David Horovitz is the founding editor of The Times of Israel. He is the author of "Still Life with Bombers" (2004) and "A Little Too Close to God" (2000), and co-author of "Shalom Friend: The Life and Legacy of Yitzhak Rabin" (1996). He previously edited The Jerusalem Post (2004-2011) and The Jerusalem Report (1998-2004).
Prime Minister Benjamin Netanyahu, right, and Defense Minister Benny Gantz lead a weekly cabinet meeting, at the Foreign Ministry in Jerusalem on June 7, 2020. (Marc Israel Sellem)
Our three dozen ministers didn’t turn up for work on Sunday morning.
The various components of our “emergency” unity government — cobbled together in May with the solemn pledge to ensure Israel effectively faced down COVID-19 — proved unable to summon even the minimal concern for the well-being of the country as to sit in the same room together for their weekly cabinet meeting.
Instead, the “leaders” to whom we have entrusted the destiny of the nation spent much of the day, as they have spent much of many recent days, accusing each other of betrayal, hypocrisy, self-interest and further insults more traditionally traded between government and opposition. (This bickering also continued into a meeting that some of them did manage to attend, a session of the 10-minister so-called Coronavirus Cabinet on Sunday afternoon.)
If the disconnect continues until August 25, and the coalition’s warring Likud and Blue and White parties cannot pass a state budget by then, the government will automatically dissolve, and Israel will be plunged into general elections — apparently in mid-November — for the fourth time in 19 months. (Blue and White’s Defense Minister Benny Gantz is pushing for the two-year budget their coalition deal stipulated; Prime Minister Benjamin Netanyahu insists only a shorter-term budget is viable amid the pandemic.)
Failing to pass the two-year 2020-2021 budget is said to represent Netanyahu’s last opportunity to avoid the rotation agreement under which his Blue and White rival, turned partner, turned rival, is supposed to automatically take over as prime minister in November 2021 — a process Netanyahu swore he would honor with “no tricks.” (I stress “said to represent” because the indefatigable Netanyahu is perfectly capable of finding further such pathways in the interim.)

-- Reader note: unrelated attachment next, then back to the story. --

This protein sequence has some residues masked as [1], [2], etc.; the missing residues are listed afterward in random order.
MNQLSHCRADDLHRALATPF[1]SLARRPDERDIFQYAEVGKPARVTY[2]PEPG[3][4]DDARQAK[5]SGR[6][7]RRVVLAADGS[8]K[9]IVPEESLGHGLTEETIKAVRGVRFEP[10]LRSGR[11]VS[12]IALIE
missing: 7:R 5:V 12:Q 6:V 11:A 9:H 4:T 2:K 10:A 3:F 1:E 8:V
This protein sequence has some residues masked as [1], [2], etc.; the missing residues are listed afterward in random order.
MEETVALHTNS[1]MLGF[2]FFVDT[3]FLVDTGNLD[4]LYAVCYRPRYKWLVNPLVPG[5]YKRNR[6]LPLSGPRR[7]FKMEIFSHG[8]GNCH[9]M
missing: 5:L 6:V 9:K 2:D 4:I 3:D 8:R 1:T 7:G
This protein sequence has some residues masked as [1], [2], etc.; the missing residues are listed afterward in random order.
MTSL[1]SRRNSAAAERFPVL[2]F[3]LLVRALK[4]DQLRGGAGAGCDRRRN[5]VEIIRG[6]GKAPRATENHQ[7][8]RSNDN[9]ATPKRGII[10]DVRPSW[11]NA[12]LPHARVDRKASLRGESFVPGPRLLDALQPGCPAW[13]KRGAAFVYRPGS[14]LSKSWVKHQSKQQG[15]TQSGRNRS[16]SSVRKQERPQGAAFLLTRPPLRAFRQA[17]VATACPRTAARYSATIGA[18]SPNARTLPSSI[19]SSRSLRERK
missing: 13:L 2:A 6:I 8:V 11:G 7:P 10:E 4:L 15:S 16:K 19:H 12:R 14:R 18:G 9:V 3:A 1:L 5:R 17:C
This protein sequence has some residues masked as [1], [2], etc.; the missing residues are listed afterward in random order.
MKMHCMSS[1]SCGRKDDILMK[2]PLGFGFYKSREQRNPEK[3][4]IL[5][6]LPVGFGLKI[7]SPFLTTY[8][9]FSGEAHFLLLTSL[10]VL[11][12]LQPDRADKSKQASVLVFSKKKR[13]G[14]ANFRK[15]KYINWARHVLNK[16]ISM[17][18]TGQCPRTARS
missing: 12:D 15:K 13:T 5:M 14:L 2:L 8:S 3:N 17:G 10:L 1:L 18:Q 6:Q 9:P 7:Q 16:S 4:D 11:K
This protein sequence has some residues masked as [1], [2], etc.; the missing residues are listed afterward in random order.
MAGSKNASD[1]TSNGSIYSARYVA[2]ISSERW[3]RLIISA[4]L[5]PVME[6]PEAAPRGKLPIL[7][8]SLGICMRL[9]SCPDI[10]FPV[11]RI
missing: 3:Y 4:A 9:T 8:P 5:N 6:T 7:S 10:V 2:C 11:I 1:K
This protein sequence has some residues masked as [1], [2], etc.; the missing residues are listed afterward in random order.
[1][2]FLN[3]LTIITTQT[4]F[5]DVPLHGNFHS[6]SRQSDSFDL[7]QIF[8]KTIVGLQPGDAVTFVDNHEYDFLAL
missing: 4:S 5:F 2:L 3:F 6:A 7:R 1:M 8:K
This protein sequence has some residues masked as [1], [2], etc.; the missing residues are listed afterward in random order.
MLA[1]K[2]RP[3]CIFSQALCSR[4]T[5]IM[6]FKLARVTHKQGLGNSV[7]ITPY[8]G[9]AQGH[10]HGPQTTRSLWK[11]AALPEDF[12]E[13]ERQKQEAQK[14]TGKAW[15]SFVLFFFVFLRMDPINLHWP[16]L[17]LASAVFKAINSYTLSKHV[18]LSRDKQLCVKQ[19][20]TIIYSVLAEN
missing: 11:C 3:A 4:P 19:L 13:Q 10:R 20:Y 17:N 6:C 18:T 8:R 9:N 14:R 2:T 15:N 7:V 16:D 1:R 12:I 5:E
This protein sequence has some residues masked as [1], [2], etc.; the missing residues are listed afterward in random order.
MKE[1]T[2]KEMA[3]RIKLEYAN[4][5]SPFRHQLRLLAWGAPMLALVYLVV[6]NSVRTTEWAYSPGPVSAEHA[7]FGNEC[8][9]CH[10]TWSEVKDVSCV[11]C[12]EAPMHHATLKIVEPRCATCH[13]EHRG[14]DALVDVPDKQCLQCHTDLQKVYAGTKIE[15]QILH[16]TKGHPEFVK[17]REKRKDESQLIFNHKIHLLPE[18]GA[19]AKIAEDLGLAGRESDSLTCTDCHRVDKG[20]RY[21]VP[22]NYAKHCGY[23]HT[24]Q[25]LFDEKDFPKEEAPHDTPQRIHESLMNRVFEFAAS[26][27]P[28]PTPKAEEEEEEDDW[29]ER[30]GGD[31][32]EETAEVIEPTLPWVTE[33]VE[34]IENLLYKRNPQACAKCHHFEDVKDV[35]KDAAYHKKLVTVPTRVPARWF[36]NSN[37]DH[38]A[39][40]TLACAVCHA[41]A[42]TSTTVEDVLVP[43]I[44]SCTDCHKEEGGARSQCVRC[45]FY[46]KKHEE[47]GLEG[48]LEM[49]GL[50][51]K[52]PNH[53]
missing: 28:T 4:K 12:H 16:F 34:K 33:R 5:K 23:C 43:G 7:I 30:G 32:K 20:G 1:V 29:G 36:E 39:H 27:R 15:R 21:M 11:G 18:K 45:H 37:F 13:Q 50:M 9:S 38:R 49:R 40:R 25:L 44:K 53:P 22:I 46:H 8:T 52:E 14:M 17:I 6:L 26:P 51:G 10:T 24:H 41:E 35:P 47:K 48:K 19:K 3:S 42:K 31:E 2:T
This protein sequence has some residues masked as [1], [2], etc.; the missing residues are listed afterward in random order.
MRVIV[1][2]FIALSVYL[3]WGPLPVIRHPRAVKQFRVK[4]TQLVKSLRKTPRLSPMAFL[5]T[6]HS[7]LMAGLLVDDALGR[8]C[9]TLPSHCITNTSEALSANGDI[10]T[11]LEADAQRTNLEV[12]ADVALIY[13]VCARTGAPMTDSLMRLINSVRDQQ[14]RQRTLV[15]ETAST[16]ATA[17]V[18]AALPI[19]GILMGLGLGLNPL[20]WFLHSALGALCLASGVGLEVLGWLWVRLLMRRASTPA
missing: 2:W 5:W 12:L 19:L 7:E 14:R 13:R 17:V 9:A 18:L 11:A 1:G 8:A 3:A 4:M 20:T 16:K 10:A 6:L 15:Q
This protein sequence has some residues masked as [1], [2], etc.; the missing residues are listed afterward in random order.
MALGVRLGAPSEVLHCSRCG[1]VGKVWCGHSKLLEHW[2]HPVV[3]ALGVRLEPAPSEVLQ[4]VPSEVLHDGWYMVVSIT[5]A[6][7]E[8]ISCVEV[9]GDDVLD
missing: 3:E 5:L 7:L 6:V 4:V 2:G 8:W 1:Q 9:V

The prime minister is said to be maneuvering back to the polls with the hope of putting together a more convenient coalition, one which might even enable him to evade his ongoing trial. If so, it’s a high-risk strategy, given that the public is overwhelmingly unhappy with his handling of the pandemic and its economic fallout. Likud is slipping in the polls, and his right-wing nemesis Naftali Bennett is gaining ground.
For his part, Gantz, who abandoned a three-time election promise to Blue and White voters not to sit in government with a prime minister on corruption charges, has now been reduced to complaining that Netanyahu (shock!) never intended to honor their deal.
The only word for all of this is “pathetic.” The members of the largest, costliest, and to date most ineffectual government in Israeli history should be ashamed of themselves. Except, of course, that they are quite evidently shameless.
Having put them in power, the ill-served Israeli public cannot currently determine how its elected representatives choose to use or abuse the privilege. There will doubtless be many more twists and turns before August 25; the election die is not yet cast.
But should our MKs sentence us to yet another election — an act of sheer contempt in the midst of a pandemic, with over a fifth of the workforce unemployed — it will fall to us to utilize our democratic choice with clarity, self-respect and the experience gained from the political chaos and cynicism of recent months. If the representatives we elected in March essentially reject the decision we made then, we should heed them. They are not obligated to support the unconscionable resort to new elections; they have all the power they need to prevent it. If they insist upon giving us yet another choice regarding who should lead us, we should take them up on the offer, and rethink.
At the very least, we should deny those who spit in the face of the electorate the opportunity to do so again. In Election 4 — the sequel to the sequel to the sequel we never wanted — anything else would be masochism.
Two minimal conditions we might insist upon when determining how to place our vote: Leaders who don’t lie to us. And leaders who, once in office, manage to turn up to work for us.